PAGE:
- Clues that I had no idea what to do with
For Group A, I immediately slotted them into my plans. Using a new sheet of paper (actually, a new page in my word processor) I made a new list of all the linked clues and put their related encounter # in the left margin.
For Group B, I added them to the new list right after Group A’s clues. When I use them during the session I plan on adding the encounter # or a note about the encounter they were used in for future reference.
And, for Group C, I didn’t stress out about them. I added them to the list below Group B, and I’m just going to wait to see if there’s an opportunity to use them during play.
There was one clue in Group C, however, that I felt *must* be used during play. That one I hi-lighted in yellow to remind me to look for an opportunity to use during the story. And it is causing me a little stress.
Make a List of Campaign Objects
After brainstorming about a half dozen clues while making my initial clue list I got stalled. But, I got things going again by thinking of clues as fitting in one of three categories:
I went through my planned story and encounters and looked at all the people, places and things in them for clue ideas.
- Important NPCs
- Minor NPCs
- Dungeons, rooms, buildings
- Cities, towns, villages
- Magic items
- Unusual items
Just by going through all the “objects” in my upcoming story I found inspiration for several more clues by turning an object into a clue or by adding a clue detail to an object.
Use the 5 W’s
Another killer method for coming up with clues, I found, was the 5 W’s of journalism:
Using Tip #2, I went through my list of items that I needed clues for and followed this process:
- Took each object and asked one or more of the five W questions about it.
- Considered each answer as a fact (or broke each answer down into its facts).
- Turned each fact into a clue.
Use the 5 Senses
While placing my new clues into my story, I found that I was using the same two methods over and over again:
- an overheard conversation between NPCs (i.e. revealing plans, names, motives…) or
- discovered writings (i.e. notes, scrolls, books, wall scribblings…)
So, to make things more interesting (and to prevent the PCs from constantly announcing “ok, we search the next room looking for scraps of paper and books while listening at the walls”) I changed the format of several clues to use different senses:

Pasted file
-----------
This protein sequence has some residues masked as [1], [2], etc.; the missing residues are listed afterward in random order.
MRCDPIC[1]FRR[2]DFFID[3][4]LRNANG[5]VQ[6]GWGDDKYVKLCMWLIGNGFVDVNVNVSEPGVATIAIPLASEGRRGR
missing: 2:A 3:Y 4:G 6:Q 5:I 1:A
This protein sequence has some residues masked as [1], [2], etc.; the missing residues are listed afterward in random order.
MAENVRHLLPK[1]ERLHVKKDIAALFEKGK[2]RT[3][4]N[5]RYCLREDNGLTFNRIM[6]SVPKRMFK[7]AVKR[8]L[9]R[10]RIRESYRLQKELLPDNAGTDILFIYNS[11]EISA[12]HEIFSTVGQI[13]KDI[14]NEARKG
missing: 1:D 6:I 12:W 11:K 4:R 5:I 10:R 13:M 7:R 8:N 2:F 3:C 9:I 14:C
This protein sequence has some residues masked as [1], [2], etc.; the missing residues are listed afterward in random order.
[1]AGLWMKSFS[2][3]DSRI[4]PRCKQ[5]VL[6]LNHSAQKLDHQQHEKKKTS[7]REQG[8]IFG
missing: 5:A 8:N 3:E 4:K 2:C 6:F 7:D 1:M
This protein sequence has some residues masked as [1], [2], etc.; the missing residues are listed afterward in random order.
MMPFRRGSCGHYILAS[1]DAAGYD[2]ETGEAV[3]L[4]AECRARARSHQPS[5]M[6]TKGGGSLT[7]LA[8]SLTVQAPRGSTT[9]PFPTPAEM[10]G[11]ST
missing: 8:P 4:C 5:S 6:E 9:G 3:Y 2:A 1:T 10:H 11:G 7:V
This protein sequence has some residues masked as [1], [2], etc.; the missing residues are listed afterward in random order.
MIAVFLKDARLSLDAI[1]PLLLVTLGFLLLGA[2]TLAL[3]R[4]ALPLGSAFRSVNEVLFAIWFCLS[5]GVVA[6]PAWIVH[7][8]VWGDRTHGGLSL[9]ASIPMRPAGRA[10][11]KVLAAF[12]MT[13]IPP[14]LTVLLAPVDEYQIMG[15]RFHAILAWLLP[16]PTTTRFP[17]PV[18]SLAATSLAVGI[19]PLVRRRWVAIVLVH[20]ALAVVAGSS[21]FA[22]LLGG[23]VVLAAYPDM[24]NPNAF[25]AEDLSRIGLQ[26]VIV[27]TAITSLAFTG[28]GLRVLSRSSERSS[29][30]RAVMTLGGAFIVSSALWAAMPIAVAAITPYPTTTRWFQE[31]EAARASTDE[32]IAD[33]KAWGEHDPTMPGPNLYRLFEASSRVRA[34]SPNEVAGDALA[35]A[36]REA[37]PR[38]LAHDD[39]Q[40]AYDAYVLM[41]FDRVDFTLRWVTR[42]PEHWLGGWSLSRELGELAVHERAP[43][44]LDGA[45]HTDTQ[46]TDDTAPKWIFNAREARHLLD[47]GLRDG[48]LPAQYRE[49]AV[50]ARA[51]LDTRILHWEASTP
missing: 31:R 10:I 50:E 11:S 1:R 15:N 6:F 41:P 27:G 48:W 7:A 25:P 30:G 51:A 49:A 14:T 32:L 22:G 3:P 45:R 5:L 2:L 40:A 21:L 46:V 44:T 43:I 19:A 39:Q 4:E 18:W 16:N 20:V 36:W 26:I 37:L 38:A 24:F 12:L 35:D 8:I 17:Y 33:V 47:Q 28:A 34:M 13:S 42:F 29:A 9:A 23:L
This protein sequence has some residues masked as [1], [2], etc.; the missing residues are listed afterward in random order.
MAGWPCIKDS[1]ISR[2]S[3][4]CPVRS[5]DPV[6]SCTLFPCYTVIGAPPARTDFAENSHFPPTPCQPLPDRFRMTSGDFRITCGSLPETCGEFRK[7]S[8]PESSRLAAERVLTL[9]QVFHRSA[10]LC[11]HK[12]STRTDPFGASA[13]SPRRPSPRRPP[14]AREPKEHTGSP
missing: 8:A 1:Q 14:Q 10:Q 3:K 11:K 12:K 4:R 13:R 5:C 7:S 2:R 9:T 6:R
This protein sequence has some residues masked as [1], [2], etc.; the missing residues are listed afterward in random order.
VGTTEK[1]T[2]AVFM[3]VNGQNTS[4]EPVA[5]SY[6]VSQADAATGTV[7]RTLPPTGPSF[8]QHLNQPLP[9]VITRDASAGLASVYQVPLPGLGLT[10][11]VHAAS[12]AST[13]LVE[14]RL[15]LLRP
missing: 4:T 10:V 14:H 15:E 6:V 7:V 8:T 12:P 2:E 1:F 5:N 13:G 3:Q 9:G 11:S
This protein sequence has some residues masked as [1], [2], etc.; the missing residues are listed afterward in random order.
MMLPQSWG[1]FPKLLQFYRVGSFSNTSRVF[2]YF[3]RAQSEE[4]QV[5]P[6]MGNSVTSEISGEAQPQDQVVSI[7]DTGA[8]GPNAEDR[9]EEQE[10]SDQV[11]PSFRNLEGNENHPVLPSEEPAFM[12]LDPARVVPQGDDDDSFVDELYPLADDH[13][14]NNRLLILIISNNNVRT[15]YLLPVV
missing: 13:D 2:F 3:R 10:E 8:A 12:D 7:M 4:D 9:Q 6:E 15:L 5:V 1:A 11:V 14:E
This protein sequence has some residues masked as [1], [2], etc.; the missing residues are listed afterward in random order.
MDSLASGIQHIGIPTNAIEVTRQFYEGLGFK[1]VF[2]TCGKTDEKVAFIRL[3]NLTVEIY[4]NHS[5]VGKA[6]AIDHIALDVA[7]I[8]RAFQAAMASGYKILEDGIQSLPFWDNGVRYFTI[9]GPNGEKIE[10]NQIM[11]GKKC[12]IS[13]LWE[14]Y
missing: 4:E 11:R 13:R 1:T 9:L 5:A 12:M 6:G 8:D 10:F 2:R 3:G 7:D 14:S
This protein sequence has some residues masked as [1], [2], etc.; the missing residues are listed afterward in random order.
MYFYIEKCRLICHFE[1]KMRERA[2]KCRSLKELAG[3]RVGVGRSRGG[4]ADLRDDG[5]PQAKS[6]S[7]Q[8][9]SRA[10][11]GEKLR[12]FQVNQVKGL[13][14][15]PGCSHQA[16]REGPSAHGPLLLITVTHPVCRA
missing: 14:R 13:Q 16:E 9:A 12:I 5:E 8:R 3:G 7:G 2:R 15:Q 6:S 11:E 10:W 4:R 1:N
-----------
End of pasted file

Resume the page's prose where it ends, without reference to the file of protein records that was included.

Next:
- Sixth Sense (if your campaign allows it)
I also found that, when stuck trying to think up clues, I thought about the five senses. This inspired a few more ideas. For example, for the item that you need clues for, what kind of Smell clues could there be? Or Touch clues?
Clues are fun to make and I hope these tips work for you like they did for me. If you have clue making tips of your own, please send them along: [email protected].
Tips From Roleplaying Tips Game Masters
Have a roleplaying tip you’d like to share? E-mail it to [email protected] – thanks!
Dry Erase Board Substitute
From Tim R.
I’ve found a much cheaper alternative to your typical dry- erase board: shower board–the material often used instead of tiles in a shower. Most hardware stores I’ve been to carry 4×8 sheets for around 15 dollars. There are many colors to choose from (white and off-white I’ve found are easiest to read), they take lots of abuse, and clean up much better than boards sold specifically for dry-erase purposes.
Additionally, the material is very thin and light, so transporting pieces is no problem. I recommend a slightly glossy board, as they tend to erase better when markings have been left to dry for a few weeks. [Johnn: I phoned our local hardware store and, in Canada at least, the suppliers call it “barker board”. It’s $21CAN. Thanks for the tip Tim.]
Many have mentioned the White Boards and I agree… they rock… but, I was a graphic design student through college and have come across a different neat idea to add to the White Board idea making it a little better.I laminate everything. Take all your favorite maps and prop images and laminate them.The lamination acts just as good if not better than a White Board. On the map sides you can use markers to plot courses or draw additions, etc…
And on the other side (of most supplement maps and such) you can use as plain White Boards. I’ve laminated most all my city maps I use, maps from supplements, etc… You can even blow up images from books to poster size and laminate often used floorplans to use them with Miniatures.The cool thing – its relatively cheap. Go to Kinko’s and have a poster sized map laminated for $3-5 or a little more – they pay off in the long run. And as a bonus it protects your maps from water/other damage.
If you use grids you can also go to an art store and find poster sized grid paper to laminate.[Johnn: our local Kinko’s laminates any sized items for $1.50CAN per square foot (12? x 12?). So, my new Greyhawk Gazetteer map that is 17? x 22? would come to about $4.00CAN.Our local Staples store laminates letter-sized sheets for $1.00CAN and 11? x 17? pages for $2.50CAN. That’s definitely worthwhile! I might print out some grids and laminate them for battles.Also, I might get my Greyhawk map colour photocopied (onto 4 letter-sized pages) and laminate those for $1 a piece.
That would make for easier handling at the game table too.Finally, Staples sells laminating machines and it might be worthwhile buying one as a group:
- 8.5? x 11? laminator is $130CAN
- 11? x 17? laminator is $215CAN]